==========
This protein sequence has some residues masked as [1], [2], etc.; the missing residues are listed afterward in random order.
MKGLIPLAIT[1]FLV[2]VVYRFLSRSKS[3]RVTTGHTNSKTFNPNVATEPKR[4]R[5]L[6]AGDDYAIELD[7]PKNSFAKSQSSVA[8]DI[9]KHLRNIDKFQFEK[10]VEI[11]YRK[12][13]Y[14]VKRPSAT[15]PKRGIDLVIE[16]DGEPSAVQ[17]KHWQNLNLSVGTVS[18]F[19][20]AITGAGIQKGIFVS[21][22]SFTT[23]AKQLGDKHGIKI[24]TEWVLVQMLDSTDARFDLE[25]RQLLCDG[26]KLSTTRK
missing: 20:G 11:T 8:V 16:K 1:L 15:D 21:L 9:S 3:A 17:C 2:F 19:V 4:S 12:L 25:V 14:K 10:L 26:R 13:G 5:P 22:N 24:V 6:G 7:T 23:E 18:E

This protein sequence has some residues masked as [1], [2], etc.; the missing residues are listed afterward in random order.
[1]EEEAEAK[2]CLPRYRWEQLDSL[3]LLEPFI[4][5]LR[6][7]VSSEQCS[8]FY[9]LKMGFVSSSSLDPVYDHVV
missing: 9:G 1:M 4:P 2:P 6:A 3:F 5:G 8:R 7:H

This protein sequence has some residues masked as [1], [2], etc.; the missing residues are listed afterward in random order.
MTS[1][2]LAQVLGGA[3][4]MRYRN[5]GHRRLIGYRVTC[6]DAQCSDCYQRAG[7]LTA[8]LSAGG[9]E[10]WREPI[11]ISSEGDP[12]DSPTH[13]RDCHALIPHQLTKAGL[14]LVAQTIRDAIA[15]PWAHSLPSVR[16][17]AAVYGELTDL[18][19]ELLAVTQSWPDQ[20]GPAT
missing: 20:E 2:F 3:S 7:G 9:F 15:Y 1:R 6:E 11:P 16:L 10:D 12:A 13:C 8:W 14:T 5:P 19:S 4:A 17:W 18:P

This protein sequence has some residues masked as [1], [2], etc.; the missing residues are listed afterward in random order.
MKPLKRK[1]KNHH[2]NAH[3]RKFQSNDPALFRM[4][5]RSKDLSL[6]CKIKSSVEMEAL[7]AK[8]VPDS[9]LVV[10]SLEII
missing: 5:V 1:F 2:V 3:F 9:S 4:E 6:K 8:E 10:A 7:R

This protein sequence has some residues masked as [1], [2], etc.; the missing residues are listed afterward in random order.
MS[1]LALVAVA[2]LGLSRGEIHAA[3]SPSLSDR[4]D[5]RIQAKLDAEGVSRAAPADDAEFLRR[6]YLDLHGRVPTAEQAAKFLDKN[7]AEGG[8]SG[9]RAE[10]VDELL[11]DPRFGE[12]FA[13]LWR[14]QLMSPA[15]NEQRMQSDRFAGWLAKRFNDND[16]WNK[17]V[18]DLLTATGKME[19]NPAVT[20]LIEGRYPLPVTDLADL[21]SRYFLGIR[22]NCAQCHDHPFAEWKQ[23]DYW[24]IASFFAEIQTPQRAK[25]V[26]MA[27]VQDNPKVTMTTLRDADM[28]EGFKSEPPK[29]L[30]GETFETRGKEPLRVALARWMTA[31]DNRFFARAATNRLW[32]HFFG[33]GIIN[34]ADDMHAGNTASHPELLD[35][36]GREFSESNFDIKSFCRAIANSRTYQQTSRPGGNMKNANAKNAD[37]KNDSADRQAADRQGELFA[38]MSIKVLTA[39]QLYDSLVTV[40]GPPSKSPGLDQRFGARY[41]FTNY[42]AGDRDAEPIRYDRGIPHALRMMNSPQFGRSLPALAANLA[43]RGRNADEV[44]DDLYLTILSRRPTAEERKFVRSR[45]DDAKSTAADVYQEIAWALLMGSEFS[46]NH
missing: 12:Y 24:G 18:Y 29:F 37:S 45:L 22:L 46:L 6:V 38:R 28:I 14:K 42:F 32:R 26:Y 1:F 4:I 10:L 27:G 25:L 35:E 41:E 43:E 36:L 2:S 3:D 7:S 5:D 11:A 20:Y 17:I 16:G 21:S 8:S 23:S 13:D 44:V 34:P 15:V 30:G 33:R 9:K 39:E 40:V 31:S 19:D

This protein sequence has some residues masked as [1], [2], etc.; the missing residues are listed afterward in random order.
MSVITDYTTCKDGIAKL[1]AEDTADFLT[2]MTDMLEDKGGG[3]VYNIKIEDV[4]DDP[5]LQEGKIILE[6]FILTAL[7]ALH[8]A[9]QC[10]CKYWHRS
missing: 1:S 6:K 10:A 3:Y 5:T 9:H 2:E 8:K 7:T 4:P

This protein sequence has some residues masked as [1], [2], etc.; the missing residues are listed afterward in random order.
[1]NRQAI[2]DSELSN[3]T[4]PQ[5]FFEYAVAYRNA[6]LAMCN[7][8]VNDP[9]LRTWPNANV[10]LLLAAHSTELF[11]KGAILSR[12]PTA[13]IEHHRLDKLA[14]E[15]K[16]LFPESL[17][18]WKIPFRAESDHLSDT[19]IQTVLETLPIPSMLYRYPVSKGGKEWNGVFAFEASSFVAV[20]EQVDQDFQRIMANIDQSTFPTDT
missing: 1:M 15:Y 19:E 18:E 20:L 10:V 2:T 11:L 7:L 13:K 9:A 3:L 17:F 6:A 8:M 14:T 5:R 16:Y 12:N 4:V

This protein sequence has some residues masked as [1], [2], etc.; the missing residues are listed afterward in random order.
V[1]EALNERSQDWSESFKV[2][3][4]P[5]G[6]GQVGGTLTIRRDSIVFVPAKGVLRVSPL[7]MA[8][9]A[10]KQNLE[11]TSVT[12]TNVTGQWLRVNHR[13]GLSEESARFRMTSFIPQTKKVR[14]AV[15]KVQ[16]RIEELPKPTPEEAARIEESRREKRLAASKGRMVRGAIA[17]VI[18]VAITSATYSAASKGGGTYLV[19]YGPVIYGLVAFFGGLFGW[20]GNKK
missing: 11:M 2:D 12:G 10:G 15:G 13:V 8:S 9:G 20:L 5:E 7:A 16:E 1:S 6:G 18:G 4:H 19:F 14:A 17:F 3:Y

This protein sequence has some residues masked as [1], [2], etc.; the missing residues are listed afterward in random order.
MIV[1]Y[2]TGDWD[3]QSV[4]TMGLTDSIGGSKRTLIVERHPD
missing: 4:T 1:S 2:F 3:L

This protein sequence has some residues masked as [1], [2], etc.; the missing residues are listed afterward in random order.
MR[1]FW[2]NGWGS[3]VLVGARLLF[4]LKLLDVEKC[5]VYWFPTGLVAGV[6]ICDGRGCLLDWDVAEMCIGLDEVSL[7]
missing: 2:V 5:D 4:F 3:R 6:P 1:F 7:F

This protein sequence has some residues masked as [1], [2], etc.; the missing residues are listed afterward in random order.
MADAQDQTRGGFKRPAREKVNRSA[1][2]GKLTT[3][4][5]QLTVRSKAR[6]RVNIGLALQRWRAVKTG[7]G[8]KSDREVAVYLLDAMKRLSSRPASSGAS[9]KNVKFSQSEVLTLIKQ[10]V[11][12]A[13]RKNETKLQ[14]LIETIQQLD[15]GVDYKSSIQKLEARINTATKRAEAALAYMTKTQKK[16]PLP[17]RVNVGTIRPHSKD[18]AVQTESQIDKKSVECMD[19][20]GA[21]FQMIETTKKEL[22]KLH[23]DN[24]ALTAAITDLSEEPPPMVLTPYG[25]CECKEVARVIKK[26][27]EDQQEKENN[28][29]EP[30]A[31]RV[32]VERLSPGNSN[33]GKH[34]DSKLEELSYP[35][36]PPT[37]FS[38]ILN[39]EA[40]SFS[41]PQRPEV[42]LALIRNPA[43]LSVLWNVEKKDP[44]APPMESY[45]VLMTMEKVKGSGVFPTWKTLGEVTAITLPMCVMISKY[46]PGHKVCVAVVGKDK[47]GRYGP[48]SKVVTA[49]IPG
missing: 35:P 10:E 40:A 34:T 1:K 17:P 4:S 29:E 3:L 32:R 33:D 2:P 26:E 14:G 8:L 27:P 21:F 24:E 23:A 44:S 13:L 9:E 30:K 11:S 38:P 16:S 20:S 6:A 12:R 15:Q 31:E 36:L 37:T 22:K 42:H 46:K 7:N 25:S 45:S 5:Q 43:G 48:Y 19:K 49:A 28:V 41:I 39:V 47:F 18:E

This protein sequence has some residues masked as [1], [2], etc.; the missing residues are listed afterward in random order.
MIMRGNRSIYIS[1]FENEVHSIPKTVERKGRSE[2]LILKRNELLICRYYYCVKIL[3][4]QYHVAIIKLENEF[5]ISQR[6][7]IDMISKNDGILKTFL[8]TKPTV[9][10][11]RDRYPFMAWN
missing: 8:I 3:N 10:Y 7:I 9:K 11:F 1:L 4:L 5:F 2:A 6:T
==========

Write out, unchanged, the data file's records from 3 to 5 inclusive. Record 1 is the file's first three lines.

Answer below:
This protein sequence has some residues masked as [1], [2], etc.; the missing residues are listed afterward in random order.
MTS[1][2]LAQVLGGA[3][4]MRYRN[5]GHRRLIGYRVTC[6]DAQCSDCYQRAG[7]LTA[8]LSAGG[9]E[10]WREPI[11]ISSEGDP[12]DSPTH[13]RDCHALIPHQLTKAGL[14]LVAQTIRDAIA[15]PWAHSLPSVR[16][17]AAVYGELTDL[18][19]ELLAVTQSWPDQ[20]GPAT
missing: 20:E 2:F 3:S 7:G 9:F 15:Y 1:R 6:E 11:P 16:L 10:D 12:A 13:C 8:W 14:T 5:P 19:S 4:A 17:W 18:P

This protein sequence has some residues masked as [1], [2], etc.; the missing residues are listed afterward in random order.
MKPLKRK[1]KNHH[2]NAH[3]RKFQSNDPALFRM[4][5]RSKDLSL[6]CKIKSSVEMEAL[7]AK[8]VPDS[9]LVV[10]SLEII
missing: 5:V 1:F 2:V 3:F 9:S 4:E 6:K 8:E 10:A 7:R

This protein sequence has some residues masked as [1], [2], etc.; the missing residues are listed afterward in random order.
MS[1]LALVAVA[2]LGLSRGEIHAA[3]SPSLSDR[4]D[5]RIQAKLDAEGVSRAAPADDAEFLRR[6]YLDLHGRVPTAEQAAKFLDKN[7]AEGG[8]SG[9]RAE[10]VDELL[11]DPRFGE[12]FA[13]LWR[14]QLMSPA[15]NEQRMQSDRFAGWLAKRFNDND[16]WNK[17]V[18]DLLTATGKME[19]NPAVT[20]LIEGRYPLPVTDLADL[21]SRYFLGIR[22]NCAQCHDHPFAEWKQ[23]DYW[24]IASFFAEIQTPQRAK[25]V[26]MA[27]VQDNPKVTMTTLRDADM[28]EGFKSEPPK[29]L[30]GETFETRGKEPLRVALARWMTA[31]DNRFFARAATNRLW[32]HFFG[33]GIIN[34]ADDMHAGNTASHPELLD[35][36]GREFSESNFDIKSFCRAIANSRTYQQTSRPGGNMKNANAKNAD[37]KNDSADRQAADRQGELFA[38]MSIKVLTA[39]QLYDSLVTV[40]GPPSKSPGLDQRFGARY[41]FTNY[42]AGDRDAEPIRYDRGIPHALRMMNSPQFGRSLPALAANLA[43]RGRNADEV[44]DDLYLTILSRRPTAEERKFVRSR[45]DDAKSTAADVYQEIAWALLMGSEFS[46]NH
missing: 12:Y 24:G 18:Y 29:F 37:S 45:L 22:L 46:L 6:V 38:R 28:I 14:K 42:F 32:R 26:Y 1:F 4:I 10:L 27:G 25:L 35:E 41:E 43:E 36:L 2:S 3:D 7:S 5:D 11:A 20:Y 17:I 16:G 21:S 8:S 23:S 13:D 44:V 34:P 15:V 30:G 33:R 9:K 39:E 40:V 31:S 19:D